IoT in Practice: The Intelligent Chair (part 1: architectural overview)
Some time ago we were looking for an easy to understand IoT example which we could use to demonstrate the basic capabilities and functionalities of IoT. This was the genesis of our so called “intelligent chair”. The intelligence of the chair shoud be as follows: the chair was to detect if somebody sits on it or not. That’s all. Well, this “intelligence” is rather modest but nevertheless it covers all aspects of an IoT device:
Any IoT device has to deal with the following five components:
- Power consumption
We designed our chair to use a simple pressure sensitive resistance (Sensors) to detect if somebody (or somewhat like a heavy bag) sits on it. The communication should be established wirelessly (Connectivity). Since a lot of intelligent chairs may be needed, the technology for transmitting had to be at low cost. Furthermore we aimed at a most independent design for our chair. That’s why we chose to implement a mesh network using MySensors (mysensors.org). This is not only ideal from an independence viewpoint but also from a financial perspective (Costs). The necessary components are rather cheap and can operate on low power (Power Consumption). In our mesh network each node (intelligent chair) tries to reach a central gateway to send information about its state: occupied or empty (Logic). However, if the gateway is out of reach it can make use of a so called repeater node to forward its state to the gateway. Repeater nodes are regular nodes, essentially. The only difference is that repeater nodes must not go into sleep mode to safe energy. To integrate the intelligent chair into other components we built a simple backend application (IoT-Controller) which is used as a bridge from the wireless protocoll of MySensors to TCP/IP.
From a user interface point of view we wanted to demonstrate two aspects:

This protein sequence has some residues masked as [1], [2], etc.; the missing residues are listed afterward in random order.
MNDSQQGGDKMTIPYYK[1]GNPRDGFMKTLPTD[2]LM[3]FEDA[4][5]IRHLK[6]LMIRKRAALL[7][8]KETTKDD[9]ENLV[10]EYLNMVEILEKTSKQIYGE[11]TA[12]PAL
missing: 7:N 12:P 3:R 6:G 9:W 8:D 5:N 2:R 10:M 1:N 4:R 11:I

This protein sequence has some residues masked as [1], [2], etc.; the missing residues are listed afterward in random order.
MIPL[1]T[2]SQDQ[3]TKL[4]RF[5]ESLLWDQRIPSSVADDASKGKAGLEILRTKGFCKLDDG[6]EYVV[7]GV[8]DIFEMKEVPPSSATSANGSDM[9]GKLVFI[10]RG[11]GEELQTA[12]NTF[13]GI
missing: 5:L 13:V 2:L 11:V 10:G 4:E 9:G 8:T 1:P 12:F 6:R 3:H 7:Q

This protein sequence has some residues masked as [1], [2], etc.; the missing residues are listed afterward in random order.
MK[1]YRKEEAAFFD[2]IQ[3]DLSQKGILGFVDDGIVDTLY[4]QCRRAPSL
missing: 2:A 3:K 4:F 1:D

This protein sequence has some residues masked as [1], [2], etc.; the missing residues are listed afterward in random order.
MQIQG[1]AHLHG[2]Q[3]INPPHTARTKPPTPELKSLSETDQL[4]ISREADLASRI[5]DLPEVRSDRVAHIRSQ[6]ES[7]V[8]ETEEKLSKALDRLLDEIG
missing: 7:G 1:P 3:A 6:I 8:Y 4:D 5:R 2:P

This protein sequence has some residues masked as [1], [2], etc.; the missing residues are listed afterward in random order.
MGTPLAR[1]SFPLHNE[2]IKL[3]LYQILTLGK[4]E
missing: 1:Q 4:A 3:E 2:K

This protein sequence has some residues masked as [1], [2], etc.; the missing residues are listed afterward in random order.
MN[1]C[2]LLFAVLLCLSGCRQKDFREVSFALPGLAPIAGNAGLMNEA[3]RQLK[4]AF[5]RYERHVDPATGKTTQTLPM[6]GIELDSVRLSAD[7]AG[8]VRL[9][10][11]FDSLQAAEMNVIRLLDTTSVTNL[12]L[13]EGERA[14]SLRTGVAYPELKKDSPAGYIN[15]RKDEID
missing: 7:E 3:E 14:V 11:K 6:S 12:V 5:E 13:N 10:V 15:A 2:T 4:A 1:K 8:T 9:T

- Real-time information
- Analytical information
For the real-time information we simply built a SAP UI5 client application which reflects on the actual state of the chairs. However, at the time we built our intelligent chair there was no server websocket technology in SAP HANA available (luckily this changed with SPS11 of HANA XS). That’s why we added some websocket functionality to our IoT-Controller (using node.js). With this logic, the IoT-Controlle now also acts as simple websocket server.
For the analytical part we decided to use the IoT Service of HCP. Our IoT-Gateway updates the HCP IoT tables with every change of state. This facilitates a very simple reporting with the HCP toolset. In our demo case we built a simple Fiori-based application which showed some long time reports of the data collected.
The overall architecture of all involved components looks like this:
From a technical viewpoint we used the following components to build the system:
- Force sensing resistor (FSR): Interlink Electronics 400 series
- Logic Board: DevDuino v2 (ATmega 328, Arduino compatible)
- Communication: nRF24L01 module (part of DevDuino)
- Battery powered (part of DevDuino)
- Gateway: Arduino Uno R3 with nRF24L01 module and Ethernet Shield
- IoT Controller: Raspberry PI with WiFi extension
This concludes Part 1 of this blog series. If further elaboration is of interest, we are happy to proceed this series with the specific implementation details. Please let us know if this is of any interest.